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Postgrad Med J. 1985;61 Suppl 4:61-7.

Clinical experience with Oka live varicella vaccine in Japan.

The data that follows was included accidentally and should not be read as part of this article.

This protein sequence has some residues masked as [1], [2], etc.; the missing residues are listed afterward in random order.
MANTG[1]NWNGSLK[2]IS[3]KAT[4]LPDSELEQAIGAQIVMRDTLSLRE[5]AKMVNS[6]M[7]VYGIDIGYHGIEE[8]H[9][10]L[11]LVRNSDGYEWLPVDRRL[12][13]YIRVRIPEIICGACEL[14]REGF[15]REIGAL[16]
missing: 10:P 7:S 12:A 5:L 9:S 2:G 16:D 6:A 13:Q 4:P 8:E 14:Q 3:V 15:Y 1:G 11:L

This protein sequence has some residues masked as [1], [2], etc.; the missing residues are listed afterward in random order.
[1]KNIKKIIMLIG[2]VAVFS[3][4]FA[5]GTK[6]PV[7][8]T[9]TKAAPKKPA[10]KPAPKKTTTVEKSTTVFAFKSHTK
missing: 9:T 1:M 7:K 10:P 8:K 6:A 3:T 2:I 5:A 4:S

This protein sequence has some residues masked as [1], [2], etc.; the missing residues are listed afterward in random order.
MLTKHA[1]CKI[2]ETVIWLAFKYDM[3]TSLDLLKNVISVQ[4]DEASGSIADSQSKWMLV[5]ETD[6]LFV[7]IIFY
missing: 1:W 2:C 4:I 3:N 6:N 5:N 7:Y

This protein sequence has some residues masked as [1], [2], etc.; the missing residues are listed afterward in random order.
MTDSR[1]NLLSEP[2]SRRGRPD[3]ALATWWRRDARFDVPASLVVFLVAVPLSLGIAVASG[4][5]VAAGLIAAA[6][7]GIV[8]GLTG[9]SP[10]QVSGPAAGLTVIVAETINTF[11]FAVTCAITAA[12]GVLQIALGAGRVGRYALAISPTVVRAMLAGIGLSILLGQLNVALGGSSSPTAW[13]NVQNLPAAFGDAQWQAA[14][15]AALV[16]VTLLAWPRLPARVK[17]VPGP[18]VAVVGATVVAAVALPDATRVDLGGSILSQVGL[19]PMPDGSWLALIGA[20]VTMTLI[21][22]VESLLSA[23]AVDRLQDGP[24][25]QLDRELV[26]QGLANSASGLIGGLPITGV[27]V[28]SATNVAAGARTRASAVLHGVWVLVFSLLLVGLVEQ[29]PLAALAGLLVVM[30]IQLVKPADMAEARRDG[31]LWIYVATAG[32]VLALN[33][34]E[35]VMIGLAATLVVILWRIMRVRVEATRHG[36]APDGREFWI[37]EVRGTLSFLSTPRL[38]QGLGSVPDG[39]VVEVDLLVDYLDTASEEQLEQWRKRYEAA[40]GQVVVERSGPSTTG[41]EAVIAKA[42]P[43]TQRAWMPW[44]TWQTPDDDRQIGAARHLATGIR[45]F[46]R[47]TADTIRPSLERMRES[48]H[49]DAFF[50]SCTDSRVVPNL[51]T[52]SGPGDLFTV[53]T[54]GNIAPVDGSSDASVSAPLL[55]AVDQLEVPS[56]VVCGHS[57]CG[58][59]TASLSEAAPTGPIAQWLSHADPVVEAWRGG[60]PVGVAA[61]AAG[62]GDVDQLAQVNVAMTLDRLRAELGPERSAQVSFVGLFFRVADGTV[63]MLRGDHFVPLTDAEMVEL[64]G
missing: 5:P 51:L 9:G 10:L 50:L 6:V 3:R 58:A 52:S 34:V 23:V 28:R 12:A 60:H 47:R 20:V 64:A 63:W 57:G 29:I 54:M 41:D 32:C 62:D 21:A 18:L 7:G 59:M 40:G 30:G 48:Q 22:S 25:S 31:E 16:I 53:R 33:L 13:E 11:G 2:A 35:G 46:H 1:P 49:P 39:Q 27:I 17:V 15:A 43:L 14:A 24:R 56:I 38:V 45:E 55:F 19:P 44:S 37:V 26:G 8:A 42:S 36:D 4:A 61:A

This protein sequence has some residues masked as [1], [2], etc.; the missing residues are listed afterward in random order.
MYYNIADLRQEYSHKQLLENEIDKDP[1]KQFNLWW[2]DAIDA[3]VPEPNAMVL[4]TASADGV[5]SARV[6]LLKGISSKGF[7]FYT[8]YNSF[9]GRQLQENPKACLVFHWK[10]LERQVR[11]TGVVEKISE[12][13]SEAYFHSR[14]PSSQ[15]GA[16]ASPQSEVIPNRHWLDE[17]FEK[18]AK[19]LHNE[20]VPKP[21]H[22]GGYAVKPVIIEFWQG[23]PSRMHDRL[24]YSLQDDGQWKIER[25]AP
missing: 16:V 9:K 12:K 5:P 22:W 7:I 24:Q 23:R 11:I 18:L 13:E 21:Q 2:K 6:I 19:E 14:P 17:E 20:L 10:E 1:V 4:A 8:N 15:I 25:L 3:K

A live varicella vaccine (Oka strain) has been developed and used since 1974 in normal and diseased children, particularly those at high risk. Children with acute leukaemia were usually vaccinated while in remission when showing a normal cell-mediated immunity as assessed with phytohaemagglutinin (PHA) or other reagents, and during suspension of all anticancer therapy, except 6-mercaptopurine from 1 week before to 1 week after vaccination. While clinical reactions were observed in only 40 out of 263 (15.2%) of these patients, they were noted in 30 out of 72 (41.7%) children immunized without suspension of chemotherapy. Symptoms were mostly mild; only a few cases of the latter group with T-cell leukaemia or malignant lymphoma developed severe symptoms. An immune response was observed in most vaccinees, but some (11%) developed clinical symptoms after exposure to natural varicella due to immunodepression caused by continuing anticancer chemotherapy. In these cases, revaccination seems advisable. The incidence and severity of zoster in vaccinated acute leukaemic children were less than in those with natural infection. Satisfactory immune responses with few concomitant clinical reactions were observed in approximately 1,500 vaccinees having nonmalignant diseases and in about 4,000 normal children. A 7-10-year follow-up study revealed that the vaccine had conferred solid immunity on the children. These results indicate that live varicella vaccine of the Oka strain is useful in preventing varicella in high-risk as well as in normal children.

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